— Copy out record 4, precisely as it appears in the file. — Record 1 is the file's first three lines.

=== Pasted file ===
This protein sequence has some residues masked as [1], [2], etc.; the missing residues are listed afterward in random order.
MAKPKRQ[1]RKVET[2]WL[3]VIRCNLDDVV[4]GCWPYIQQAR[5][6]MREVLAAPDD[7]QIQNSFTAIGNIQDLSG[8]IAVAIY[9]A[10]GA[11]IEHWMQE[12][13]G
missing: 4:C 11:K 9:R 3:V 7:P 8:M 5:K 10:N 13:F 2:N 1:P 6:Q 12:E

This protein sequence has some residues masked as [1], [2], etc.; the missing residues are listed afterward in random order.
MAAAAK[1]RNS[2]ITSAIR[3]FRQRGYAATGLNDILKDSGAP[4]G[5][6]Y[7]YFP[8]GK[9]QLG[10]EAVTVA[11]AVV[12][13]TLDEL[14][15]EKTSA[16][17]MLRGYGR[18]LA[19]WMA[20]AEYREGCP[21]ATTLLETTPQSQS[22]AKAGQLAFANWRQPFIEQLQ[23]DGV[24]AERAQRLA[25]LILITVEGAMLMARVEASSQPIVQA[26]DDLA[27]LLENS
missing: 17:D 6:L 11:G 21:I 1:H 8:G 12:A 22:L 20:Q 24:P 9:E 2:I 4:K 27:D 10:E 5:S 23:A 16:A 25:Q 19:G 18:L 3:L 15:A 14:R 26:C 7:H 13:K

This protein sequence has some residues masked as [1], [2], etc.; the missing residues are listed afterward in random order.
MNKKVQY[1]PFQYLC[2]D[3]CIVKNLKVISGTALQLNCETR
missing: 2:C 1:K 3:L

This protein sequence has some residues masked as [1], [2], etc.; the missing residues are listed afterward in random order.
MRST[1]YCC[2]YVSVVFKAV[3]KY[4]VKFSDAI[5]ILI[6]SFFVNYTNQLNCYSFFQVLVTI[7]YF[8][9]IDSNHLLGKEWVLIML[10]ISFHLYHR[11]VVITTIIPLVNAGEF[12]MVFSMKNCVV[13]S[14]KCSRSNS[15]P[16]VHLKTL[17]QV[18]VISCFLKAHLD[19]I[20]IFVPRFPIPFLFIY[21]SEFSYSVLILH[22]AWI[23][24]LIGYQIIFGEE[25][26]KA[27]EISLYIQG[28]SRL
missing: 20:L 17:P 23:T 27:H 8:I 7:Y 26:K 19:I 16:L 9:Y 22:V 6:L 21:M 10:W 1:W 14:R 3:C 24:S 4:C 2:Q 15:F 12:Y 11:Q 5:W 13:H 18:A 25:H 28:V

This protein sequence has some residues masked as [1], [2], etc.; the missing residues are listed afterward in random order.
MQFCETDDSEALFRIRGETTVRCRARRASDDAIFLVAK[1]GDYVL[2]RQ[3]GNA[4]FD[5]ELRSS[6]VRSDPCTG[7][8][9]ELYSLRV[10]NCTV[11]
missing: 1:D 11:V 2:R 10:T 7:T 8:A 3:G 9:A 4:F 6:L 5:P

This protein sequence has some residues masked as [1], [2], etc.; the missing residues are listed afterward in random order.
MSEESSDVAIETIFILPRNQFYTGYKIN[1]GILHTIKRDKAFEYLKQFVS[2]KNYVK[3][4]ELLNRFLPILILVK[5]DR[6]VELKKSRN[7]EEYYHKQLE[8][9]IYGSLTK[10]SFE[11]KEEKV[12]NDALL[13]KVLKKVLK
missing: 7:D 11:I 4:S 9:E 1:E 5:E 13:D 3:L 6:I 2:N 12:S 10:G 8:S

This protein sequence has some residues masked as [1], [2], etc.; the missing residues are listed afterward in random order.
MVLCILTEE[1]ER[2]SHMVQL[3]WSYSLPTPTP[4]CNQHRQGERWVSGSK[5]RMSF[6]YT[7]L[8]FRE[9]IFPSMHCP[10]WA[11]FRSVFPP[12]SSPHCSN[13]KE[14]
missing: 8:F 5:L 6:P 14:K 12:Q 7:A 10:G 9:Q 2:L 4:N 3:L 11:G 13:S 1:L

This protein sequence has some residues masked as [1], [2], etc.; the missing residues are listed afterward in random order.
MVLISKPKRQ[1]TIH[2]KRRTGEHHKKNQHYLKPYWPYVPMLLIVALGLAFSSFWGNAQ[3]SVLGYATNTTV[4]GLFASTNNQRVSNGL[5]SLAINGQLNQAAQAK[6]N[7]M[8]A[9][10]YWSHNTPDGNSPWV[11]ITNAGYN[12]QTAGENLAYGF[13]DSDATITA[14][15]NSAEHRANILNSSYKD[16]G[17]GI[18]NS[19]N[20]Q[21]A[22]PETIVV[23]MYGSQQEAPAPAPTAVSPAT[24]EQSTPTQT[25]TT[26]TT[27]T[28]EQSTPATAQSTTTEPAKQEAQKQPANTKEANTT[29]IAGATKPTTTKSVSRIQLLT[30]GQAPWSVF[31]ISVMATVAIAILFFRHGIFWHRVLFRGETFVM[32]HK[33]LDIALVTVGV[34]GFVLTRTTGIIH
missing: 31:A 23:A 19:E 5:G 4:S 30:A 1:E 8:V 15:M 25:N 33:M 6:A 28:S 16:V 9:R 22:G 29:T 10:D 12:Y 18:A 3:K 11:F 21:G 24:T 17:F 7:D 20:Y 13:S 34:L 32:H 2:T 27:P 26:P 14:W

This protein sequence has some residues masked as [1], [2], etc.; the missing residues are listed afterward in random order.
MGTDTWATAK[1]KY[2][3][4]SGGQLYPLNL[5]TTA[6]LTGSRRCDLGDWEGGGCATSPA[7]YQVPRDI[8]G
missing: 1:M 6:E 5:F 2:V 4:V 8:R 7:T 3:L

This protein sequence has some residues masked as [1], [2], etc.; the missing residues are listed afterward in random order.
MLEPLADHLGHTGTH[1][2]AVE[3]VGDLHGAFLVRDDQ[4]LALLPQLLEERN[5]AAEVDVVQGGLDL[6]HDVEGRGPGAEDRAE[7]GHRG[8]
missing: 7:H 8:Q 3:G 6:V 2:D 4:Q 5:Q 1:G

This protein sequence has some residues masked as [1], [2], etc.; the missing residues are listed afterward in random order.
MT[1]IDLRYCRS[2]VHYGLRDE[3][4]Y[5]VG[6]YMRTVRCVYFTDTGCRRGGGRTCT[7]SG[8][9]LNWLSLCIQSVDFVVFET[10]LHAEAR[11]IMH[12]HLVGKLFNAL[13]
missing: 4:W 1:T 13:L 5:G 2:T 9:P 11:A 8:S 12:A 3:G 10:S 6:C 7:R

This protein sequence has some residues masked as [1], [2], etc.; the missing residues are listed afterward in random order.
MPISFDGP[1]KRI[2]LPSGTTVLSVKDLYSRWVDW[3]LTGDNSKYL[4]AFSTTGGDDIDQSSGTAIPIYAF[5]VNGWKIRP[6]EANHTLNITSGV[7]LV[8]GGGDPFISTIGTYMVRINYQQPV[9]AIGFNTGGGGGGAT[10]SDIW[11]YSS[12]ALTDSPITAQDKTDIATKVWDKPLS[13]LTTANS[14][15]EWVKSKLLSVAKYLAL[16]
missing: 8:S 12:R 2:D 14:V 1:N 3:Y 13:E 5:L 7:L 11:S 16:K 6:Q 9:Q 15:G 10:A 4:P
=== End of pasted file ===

This protein sequence has some residues masked as [1], [2], etc.; the missing residues are listed afterward in random order.
MRST[1]YCC[2]YVSVVFKAV[3]KY[4]VKFSDAI[5]ILI[6]SFFVNYTNQLNCYSFFQVLVTI[7]YF[8][9]IDSNHLLGKEWVLIML[10]ISFHLYHR[11]VVITTIIPLVNAGEF[12]MVFSMKNCVV[13]S[14]KCSRSNS[15]P[16]VHLKTL[17]QV[18]VISCFLKAHLD[19]I[20]IFVPRFPIPFLFIY[21]SEFSYSVLILH[22]AWI[23][24]LIGYQIIFGEE[25][26]KA[27]EISLYIQG[28]SRL
missing: 20:L 17:P 23:T 27:H 8:I 7:Y 26:K 19:I 16:L 9:Y 22:V 6:L 21:M 10:W 1:W 14:R 3:C 24:S 4:C 2:Q 15:F 12:Y 11:Q 5:W 13:H 18:A 25:H 28:V